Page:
Follow up

Occlusal radiographs were taken preoperatively, and 1 week and 1 year postsurgically. Alveolar bone height was assessed on the two postsurgical radiographs ( Fig. 4 ). The height of the alveolar bone in the cleft region was expressed as a percentage of the length of the root of the incisor adjacent to the former cleft. Taking the length of the root of the incisor as a reference, differences in magnification ratio and inclination of the ‘immediate’ postoperative and ‘late’ postoperative radiographs were corrected. By comparing the two radiographs the percentage of alveolar bone height loss could be determined.

Fig. 4
(a) Direct postoperative occlusal radiograph. (b) 1 year postoperative occlusal radiograph. Root length of the incisor adjacent to the former cleft (A). Alveolar height (B). Comparing A with B gives the ratio of the alveolar height to the length of the incisor. Percentage loss of alveolar height after 1 year can be determined by comparing A with B.

To describe the postoperative status of the canine at the cleft side, its eruption was categorized as completely erupted, surgically assisted forced eruption or in eruption. All measurements were performed by two independent observers who were blinded for the treatment. In both groups medical charts were searched for postoperative complications.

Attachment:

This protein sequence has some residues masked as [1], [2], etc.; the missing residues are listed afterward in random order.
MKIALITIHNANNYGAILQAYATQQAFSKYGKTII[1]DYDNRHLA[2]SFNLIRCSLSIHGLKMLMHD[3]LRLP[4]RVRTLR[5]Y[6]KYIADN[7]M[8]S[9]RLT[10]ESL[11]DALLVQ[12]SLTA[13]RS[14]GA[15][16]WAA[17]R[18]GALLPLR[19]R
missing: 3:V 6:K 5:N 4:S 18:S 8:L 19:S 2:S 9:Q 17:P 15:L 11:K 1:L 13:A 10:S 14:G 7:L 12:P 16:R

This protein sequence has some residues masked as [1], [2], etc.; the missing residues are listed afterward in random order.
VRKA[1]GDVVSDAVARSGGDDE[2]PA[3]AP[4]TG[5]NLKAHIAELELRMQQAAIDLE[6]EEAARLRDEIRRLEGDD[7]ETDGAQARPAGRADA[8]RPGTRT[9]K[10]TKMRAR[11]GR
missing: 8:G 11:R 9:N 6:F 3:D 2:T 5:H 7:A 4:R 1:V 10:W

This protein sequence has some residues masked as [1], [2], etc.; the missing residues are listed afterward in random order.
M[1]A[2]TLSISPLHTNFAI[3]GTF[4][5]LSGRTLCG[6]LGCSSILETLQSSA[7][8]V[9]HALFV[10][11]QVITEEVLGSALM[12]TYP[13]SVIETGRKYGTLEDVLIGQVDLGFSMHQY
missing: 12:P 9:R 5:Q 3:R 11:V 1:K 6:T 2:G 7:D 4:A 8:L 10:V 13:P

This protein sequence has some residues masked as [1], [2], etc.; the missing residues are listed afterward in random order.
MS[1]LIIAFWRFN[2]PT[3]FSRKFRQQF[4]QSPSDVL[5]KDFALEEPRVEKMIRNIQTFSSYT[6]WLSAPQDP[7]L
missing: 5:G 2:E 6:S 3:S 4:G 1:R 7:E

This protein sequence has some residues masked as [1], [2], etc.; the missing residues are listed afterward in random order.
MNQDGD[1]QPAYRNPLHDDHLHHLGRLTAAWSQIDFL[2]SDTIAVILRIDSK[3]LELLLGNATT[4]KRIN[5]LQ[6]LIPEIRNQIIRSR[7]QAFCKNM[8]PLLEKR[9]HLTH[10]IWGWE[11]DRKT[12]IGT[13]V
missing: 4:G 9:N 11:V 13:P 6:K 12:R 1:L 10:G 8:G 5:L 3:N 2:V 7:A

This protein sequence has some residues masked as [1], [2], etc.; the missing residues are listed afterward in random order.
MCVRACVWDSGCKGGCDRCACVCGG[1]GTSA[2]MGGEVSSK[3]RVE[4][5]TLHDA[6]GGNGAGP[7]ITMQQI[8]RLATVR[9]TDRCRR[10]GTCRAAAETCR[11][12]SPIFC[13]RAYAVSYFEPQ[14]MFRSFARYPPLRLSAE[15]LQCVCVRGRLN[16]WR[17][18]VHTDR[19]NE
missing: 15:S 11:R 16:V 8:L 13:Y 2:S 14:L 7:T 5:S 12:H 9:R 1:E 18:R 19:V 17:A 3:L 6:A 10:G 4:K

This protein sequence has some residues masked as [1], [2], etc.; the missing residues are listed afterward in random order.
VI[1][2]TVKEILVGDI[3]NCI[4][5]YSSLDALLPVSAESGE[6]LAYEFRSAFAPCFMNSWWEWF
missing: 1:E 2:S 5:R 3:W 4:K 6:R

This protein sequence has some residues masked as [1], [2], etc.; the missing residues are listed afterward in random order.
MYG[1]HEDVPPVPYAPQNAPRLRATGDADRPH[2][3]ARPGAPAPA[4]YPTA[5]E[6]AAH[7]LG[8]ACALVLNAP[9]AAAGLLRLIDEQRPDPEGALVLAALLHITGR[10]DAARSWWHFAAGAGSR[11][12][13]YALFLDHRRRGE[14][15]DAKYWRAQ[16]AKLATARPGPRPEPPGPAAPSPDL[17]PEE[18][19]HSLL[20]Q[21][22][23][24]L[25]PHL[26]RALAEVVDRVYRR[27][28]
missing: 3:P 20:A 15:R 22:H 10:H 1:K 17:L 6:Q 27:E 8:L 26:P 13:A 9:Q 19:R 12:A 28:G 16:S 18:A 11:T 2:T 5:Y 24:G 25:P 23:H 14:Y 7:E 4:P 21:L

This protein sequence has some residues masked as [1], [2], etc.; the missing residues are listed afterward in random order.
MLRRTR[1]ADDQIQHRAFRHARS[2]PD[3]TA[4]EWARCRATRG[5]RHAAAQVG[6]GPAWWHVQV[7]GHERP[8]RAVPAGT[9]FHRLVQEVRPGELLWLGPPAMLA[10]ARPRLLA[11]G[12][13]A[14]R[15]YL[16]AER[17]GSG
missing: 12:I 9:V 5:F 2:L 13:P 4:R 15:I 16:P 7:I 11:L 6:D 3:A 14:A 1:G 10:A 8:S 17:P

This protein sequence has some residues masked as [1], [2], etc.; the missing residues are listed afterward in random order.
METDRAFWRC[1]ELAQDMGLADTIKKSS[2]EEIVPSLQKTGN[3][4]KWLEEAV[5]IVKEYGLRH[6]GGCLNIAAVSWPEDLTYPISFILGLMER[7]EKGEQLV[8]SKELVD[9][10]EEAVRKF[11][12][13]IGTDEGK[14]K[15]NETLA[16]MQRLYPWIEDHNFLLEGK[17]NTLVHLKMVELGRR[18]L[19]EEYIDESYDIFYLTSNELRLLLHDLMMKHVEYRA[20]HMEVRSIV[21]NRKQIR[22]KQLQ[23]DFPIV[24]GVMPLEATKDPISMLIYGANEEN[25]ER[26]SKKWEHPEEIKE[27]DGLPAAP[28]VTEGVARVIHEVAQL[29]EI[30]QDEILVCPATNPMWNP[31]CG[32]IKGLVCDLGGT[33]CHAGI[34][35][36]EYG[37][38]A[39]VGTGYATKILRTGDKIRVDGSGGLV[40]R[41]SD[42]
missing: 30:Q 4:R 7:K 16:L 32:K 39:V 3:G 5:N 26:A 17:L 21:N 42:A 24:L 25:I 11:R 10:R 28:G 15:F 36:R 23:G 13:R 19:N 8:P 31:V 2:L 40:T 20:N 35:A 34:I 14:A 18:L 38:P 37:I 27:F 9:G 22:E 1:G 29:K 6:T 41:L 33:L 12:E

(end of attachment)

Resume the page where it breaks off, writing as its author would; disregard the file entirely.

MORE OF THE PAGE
Statistical analysis

From the measurements, the average alveolar bone height was calculated at the two ages for each group. Comparisons between the two groups were made using Student’s t -test to detect any statistically significant differences. The postoperative complication rate and the status of canine eruption were analysed. Fisher’s Exact Test was used to test if the type of grafting material had a significant influence on the eruption of the canine. P -values <0.05 were considered to be statistically significant. All statistical analyses were performed using SPSS version 16.0.1 software (SPSS Inc., Chicago, IL, USA, 2007).

Results

Patient characteristics of the two groups are given in Table 1 . In all patients the maxillary dental arch was expanded orthodontically prior to bone grafting.

Table 1
Distribution of patients and patient characteristics.
Patient data Autogenous symphyseal bone Autogenous symphyseal bone and β-TCP granules
N (clefts) 29 (31) 18 (22)
Mean age (year and month) 10.4 (range 8.9–13.5) 10.2 (range 9.3–11.7)
Male to female ratio 12–17 12–6
Uni-bilateral ratio 18–11 * 14–4
Left-right ratio (clefts) 16–15 10–12

* In 9 patients only one site could be included due to overlap, which made tracing of the radiographs impossible.

All operations were uneventful. In the control group, 3 cases with minor complications were found: one minor dehiscence and two small bony sequestrations. In the experimental group, 3 patients experienced leakage of not more than five β-TCP granules out of the nose during the first postoperative days.